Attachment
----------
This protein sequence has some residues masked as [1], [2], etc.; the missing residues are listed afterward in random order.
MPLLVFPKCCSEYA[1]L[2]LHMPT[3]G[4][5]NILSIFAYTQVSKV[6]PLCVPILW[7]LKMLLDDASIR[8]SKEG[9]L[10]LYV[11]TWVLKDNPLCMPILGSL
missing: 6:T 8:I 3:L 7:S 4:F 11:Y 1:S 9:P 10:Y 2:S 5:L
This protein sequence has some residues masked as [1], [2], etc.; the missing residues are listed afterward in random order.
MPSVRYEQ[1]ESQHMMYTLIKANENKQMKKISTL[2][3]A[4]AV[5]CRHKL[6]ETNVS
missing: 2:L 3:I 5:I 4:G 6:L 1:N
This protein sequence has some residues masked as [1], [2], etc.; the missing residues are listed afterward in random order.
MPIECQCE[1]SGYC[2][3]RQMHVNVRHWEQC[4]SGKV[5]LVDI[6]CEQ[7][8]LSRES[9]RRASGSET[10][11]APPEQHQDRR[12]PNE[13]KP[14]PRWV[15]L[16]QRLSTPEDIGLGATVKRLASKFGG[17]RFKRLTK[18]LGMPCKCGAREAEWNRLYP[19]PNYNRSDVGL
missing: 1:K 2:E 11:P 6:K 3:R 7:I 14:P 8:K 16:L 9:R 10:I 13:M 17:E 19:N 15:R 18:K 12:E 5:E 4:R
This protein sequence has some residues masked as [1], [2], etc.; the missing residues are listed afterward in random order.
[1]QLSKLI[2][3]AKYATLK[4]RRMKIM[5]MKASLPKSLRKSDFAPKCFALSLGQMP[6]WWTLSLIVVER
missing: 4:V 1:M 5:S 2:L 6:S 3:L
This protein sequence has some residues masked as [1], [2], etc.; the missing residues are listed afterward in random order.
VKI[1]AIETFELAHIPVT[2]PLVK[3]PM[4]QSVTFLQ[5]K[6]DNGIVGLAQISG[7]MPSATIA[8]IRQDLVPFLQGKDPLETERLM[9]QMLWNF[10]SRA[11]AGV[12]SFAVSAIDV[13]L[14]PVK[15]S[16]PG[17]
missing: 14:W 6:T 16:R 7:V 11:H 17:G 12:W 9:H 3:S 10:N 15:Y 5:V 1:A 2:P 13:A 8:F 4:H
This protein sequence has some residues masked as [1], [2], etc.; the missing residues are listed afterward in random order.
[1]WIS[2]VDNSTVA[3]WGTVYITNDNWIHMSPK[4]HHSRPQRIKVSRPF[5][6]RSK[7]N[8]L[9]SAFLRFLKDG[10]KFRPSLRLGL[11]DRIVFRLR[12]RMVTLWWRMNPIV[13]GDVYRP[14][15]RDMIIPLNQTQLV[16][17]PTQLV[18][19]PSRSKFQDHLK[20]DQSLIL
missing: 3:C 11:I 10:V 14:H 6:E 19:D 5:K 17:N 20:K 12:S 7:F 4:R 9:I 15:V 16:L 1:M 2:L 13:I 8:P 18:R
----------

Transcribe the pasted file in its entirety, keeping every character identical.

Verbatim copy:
This protein sequence has some residues masked as [1], [2], etc.; the missing residues are listed afterward in random order.
MPLLVFPKCCSEYA[1]L[2]LHMPT[3]G[4][5]NILSIFAYTQVSKV[6]PLCVPILW[7]LKMLLDDASIR[8]SKEG[9]L[10]LYV[11]TWVLKDNPLCMPILGSL
missing: 6:T 8:I 3:L 7:S 4:F 11:Y 1:S 9:P 10:Y 2:S 5:L
This protein sequence has some residues masked as [1], [2], etc.; the missing residues are listed afterward in random order.
MPSVRYEQ[1]ESQHMMYTLIKANENKQMKKISTL[2][3]A[4]AV[5]CRHKL[6]ETNVS
missing: 2:L 3:I 5:I 4:G 6:L 1:N
This protein sequence has some residues masked as [1], [2], etc.; the missing residues are listed afterward in random order.
MPIECQCE[1]SGYC[2][3]RQMHVNVRHWEQC[4]SGKV[5]LVDI[6]CEQ[7][8]LSRES[9]RRASGSET[10][11]APPEQHQDRR[12]PNE[13]KP[14]PRWV[15]L[16]QRLSTPEDIGLGATVKRLASKFGG[17]RFKRLTK[18]LGMPCKCGAREAEWNRLYP[19]PNYNRSDVGL
missing: 1:K 2:E 11:P 6:K 3:R 7:I 14:P 8:K 16:L 9:R 10:I 13:M 17:E 19:N 15:R 18:K 12:E 5:E 4:R
This protein sequence has some residues masked as [1], [2], etc.; the missing residues are listed afterward in random order.
[1]QLSKLI[2][3]AKYATLK[4]RRMKIM[5]MKASLPKSLRKSDFAPKCFALSLGQMP[6]WWTLSLIVVER
missing: 4:V 1:M 5:S 2:L 6:S 3:L
This protein sequence has some residues masked as [1], [2], etc.; the missing residues are listed afterward in random order.
VKI[1]AIETFELAHIPVT[2]PLVK[3]PM[4]QSVTFLQ[5]K[6]DNGIVGLAQISG[7]MPSATIA[8]IRQDLVPFLQGKDPLETERLM[9]QMLWNF[10]SRA[11]AGV[12]SFAVSAIDV[13]L[14]PVK[15]S[16]PG[17]
missing: 14:W 6:T 16:R 7:V 11:H 17:G 12:W 9:H 3:S 10:N 15:Y 5:V 1:A 2:P 13:A 8:F 4:H
This protein sequence has some residues masked as [1], [2], etc.; the missing residues are listed afterward in random order.
[1]WIS[2]VDNSTVA[3]WGTVYITNDNWIHMSPK[4]HHSRPQRIKVSRPF[5][6]RSK[7]N[8]L[9]SAFLRFLKDG[10]KFRPSLRLGL[11]DRIVFRLR[12]RMVTLWWRMNPIV[13]GDVYRP[14][15]RDMIIPLNQTQLV[16][17]PTQLV[18][19]PSRSKFQDHLK[20]DQSLIL
missing: 3:C 11:I 10:V 14:H 6:E 19:D 5:K 17:N 20:K 12:S 7:F 4:R 9:I 15:V 16:L 1:M 2:L 13:I 8:P 18:R